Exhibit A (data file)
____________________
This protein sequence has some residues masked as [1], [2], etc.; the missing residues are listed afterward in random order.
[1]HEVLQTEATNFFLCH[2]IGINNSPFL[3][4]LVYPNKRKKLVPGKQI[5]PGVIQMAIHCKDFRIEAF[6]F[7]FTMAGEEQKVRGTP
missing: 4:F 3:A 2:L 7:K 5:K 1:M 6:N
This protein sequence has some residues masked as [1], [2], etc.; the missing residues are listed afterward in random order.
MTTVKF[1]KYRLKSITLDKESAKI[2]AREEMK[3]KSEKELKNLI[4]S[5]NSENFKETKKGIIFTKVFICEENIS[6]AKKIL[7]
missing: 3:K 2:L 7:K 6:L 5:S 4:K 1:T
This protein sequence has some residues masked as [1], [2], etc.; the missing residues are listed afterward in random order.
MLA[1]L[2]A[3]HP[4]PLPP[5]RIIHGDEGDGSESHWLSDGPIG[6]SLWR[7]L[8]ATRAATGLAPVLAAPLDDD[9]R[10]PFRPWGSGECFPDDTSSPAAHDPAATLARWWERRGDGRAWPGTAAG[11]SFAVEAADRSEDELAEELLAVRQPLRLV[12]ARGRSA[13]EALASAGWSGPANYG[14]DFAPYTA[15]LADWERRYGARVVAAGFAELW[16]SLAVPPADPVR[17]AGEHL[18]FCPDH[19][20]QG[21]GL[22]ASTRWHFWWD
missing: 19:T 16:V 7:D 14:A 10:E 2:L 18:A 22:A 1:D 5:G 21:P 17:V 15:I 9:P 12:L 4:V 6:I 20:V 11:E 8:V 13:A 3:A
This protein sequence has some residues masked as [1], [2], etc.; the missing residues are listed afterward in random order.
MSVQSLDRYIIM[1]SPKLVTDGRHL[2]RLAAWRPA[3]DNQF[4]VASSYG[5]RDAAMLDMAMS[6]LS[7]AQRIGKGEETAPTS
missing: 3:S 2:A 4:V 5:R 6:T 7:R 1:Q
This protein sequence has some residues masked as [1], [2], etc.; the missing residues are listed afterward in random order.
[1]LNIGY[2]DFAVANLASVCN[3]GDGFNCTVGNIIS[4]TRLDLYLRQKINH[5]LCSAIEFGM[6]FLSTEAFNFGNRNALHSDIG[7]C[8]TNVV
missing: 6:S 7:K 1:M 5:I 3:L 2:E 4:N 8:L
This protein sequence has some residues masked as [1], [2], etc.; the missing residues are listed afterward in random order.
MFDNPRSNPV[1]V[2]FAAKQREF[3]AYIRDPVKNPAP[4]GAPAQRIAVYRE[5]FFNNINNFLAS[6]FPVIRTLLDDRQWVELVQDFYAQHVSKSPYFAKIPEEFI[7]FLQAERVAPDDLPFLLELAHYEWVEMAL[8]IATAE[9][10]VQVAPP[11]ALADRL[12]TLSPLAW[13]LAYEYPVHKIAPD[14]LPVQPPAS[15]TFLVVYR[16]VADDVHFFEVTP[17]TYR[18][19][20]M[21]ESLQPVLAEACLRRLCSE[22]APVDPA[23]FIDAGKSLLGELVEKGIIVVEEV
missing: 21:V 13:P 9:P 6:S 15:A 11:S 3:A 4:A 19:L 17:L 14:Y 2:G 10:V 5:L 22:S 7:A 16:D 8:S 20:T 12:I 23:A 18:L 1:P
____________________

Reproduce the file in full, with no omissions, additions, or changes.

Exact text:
This protein sequence has some residues masked as [1], [2], etc.; the missing residues are listed afterward in random order.
[1]HEVLQTEATNFFLCH[2]IGINNSPFL[3][4]LVYPNKRKKLVPGKQI[5]PGVIQMAIHCKDFRIEAF[6]F[7]FTMAGEEQKVRGTP
missing: 4:F 3:A 2:L 7:K 5:K 1:M 6:N
This protein sequence has some residues masked as [1], [2], etc.; the missing residues are listed afterward in random order.
MTTVKF[1]KYRLKSITLDKESAKI[2]AREEMK[3]KSEKELKNLI[4]S[5]NSENFKETKKGIIFTKVFICEENIS[6]AKKIL[7]
missing: 3:K 2:L 7:K 6:L 5:S 4:K 1:T
This protein sequence has some residues masked as [1], [2], etc.; the missing residues are listed afterward in random order.
MLA[1]L[2]A[3]HP[4]PLPP[5]RIIHGDEGDGSESHWLSDGPIG[6]SLWR[7]L[8]ATRAATGLAPVLAAPLDDD[9]R[10]PFRPWGSGECFPDDTSSPAAHDPAATLARWWERRGDGRAWPGTAAG[11]SFAVEAADRSEDELAEELLAVRQPLRLV[12]ARGRSA[13]EALASAGWSGPANYG[14]DFAPYTA[15]LADWERRYGARVVAAGFAELW[16]SLAVPPADPVR[17]AGEHL[18]FCPDH[19][20]QG[21]GL[22]ASTRWHFWWD
missing: 19:T 16:V 7:D 14:A 10:E 2:L 18:A 22:A 1:D 5:G 21:P 17:V 15:I 9:P 12:L 4:V 6:I 20:V 11:E 8:V 13:A 3:A
This protein sequence has some residues masked as [1], [2], etc.; the missing residues are listed afterward in random order.
MSVQSLDRYIIM[1]SPKLVTDGRHL[2]RLAAWRPA[3]DNQF[4]VASSYG[5]RDAAMLDMAMS[6]LS[7]AQRIGKGEETAPTS
missing: 3:S 2:A 4:V 5:R 6:T 7:R 1:Q
This protein sequence has some residues masked as [1], [2], etc.; the missing residues are listed afterward in random order.
[1]LNIGY[2]DFAVANLASVCN[3]GDGFNCTVGNIIS[4]TRLDLYLRQKINH[5]LCSAIEFGM[6]FLSTEAFNFGNRNALHSDIG[7]C[8]TNVV
missing: 6:S 7:K 1:M 5:I 3:L 2:E 4:N 8:L
This protein sequence has some residues masked as [1], [2], etc.; the missing residues are listed afterward in random order.
MFDNPRSNPV[1]V[2]FAAKQREF[3]AYIRDPVKNPAP[4]GAPAQRIAVYRE[5]FFNNINNFLAS[6]FPVIRTLLDDRQWVELVQDFYAQHVSKSPYFAKIPEEFI[7]FLQAERVAPDDLPFLLELAHYEWVEMAL[8]IATAE[9][10]VQVAPP[11]ALADRL[12]TLSPLAW[13]LAYEYPVHKIAPD[14]LPVQPPAS[15]TFLVVYR[16]VADDVHFFEVTP[17]TYR[18][19][20]M[21]ESLQPVLAEACLRRLCSE[22]APVDPA[23]FIDAGKSLLGELVEKGIIVVEEV
missing: 21:V 13:P 9:P 6:S 15:A 11:S 3:A 4:A 19:L 17:L 14:Y 2:G 10:V 5:L 22:S 7:A 16:D 8:S 20:T 12:I 23:A 18:L 1:P